Just like the life story of Enzo Ferrari, the ownership history of this sports /racing car manufacturer is truly worthy of a movie.
The story of Ferrari started under the wing of Alfa Romeo. Enzo led a racing division of Alfa Romeo, called Scuderia Ferrari. This was the spark that led Enzo to develop a dream about creating his own road cars. His dream however did not start until the end of the Second World War. Here is the overview of the biggest ownership changes from 1947 to 2021.
The Sole Enzo Ownership Years (1947-1969)
In 1947, Enzo found himself in possession of the land suitable for his first car factory. He immediately launched a company simply called “Ferrari”. He was the sole owner of the company from 1947 to 1969. At this time, Enzo created some of the most gorgeous looking vehicles like the 166MM and the 1967 330 P4.
After 22 years of sole ownership, despite dominating the race tracks and enjoying decent market success, small car manufacturers started feeling the pressure of big corporations like Ford and Fiat. It was time to take things to another level.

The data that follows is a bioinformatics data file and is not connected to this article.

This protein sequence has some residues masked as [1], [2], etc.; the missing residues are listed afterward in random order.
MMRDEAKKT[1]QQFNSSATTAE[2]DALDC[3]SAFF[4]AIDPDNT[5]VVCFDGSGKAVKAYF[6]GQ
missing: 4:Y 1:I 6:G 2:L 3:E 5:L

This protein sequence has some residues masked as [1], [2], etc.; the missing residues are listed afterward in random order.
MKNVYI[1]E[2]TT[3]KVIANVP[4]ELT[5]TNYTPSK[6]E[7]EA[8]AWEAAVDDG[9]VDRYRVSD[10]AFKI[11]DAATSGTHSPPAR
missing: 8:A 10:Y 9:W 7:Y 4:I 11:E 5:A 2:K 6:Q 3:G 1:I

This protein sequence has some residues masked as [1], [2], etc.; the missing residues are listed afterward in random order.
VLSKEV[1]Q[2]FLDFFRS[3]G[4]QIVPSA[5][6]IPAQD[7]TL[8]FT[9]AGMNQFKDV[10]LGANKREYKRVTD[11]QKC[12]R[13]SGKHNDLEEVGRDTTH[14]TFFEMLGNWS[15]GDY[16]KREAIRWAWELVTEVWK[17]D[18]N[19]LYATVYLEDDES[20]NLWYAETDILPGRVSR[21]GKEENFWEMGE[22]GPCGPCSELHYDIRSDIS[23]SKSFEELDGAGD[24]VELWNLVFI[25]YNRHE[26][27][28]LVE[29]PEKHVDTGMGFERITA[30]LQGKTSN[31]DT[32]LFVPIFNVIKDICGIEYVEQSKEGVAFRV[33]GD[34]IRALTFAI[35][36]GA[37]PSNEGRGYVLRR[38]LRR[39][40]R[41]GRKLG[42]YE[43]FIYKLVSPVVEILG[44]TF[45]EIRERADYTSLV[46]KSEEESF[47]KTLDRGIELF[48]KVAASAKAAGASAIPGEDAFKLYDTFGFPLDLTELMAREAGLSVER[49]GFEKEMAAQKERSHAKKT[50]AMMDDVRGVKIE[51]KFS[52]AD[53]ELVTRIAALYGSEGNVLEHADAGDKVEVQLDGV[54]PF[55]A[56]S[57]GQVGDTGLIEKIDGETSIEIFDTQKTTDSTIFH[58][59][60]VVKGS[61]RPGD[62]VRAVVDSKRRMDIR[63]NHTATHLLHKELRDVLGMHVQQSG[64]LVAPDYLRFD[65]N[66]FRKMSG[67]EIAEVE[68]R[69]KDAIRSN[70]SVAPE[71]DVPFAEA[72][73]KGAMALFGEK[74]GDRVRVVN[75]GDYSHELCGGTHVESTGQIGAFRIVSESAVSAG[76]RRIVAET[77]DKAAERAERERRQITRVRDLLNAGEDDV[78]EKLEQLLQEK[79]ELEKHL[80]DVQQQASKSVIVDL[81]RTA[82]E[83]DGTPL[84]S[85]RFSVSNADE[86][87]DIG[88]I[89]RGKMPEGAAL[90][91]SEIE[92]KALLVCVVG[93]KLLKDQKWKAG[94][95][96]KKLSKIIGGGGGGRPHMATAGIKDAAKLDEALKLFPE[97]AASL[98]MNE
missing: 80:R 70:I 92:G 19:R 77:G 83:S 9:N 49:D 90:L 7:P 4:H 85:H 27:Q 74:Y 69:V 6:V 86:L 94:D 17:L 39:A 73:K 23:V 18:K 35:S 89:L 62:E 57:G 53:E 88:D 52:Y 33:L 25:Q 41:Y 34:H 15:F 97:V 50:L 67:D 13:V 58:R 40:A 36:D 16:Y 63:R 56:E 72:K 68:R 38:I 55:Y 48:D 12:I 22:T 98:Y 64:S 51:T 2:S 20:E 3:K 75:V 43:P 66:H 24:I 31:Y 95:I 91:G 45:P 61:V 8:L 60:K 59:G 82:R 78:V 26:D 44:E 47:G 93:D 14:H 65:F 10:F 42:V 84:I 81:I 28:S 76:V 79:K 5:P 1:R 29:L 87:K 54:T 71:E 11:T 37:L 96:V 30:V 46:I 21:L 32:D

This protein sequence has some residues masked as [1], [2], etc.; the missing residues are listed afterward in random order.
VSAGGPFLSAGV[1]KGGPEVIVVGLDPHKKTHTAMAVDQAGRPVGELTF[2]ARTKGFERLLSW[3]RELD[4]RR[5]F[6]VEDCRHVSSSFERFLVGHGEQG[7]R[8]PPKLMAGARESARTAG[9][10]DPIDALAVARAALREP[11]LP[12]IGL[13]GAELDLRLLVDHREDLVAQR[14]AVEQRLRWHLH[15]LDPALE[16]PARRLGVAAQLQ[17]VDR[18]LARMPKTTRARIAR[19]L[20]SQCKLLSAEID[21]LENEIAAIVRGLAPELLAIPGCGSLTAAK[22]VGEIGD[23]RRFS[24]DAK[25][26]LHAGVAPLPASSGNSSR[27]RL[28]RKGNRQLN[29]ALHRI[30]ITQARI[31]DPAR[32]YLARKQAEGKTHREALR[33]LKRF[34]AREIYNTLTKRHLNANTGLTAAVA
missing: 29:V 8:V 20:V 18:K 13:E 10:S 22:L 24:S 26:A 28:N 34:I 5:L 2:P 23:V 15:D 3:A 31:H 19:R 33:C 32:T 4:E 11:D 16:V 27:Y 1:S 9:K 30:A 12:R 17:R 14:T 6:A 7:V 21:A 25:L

Ford VS Ferrari
Even though Ford never actually bought Enzo’s company, this was a significant event in the story of its ownership. Before we touch upon Fiat’s 50% purchase of the company, we have to talk about Ford.
At the time Ford was struggling to sell its cars to the younger population. Chevrolet was turning heads with its new Corvette while Ford lacked the passion, sportiness, and general desirability it was craving.
To turn things around, Ford decided to enter the world of racing. Instead of developing their own performance race car, they offered to buy the whole company and all of Ferrari’s assets.
This is where things took a bad turn for Ford. Enzo was seemingly very keen to go through with Ford’s purchase but things came to a halt once Enzo learned that he would lose control of his racing department and motorsports program.
With both groups sitting at a table about to sign the contract, Enzo hesitated at part of the contract that stated that Ford would manage all decisions overseeing the racing team.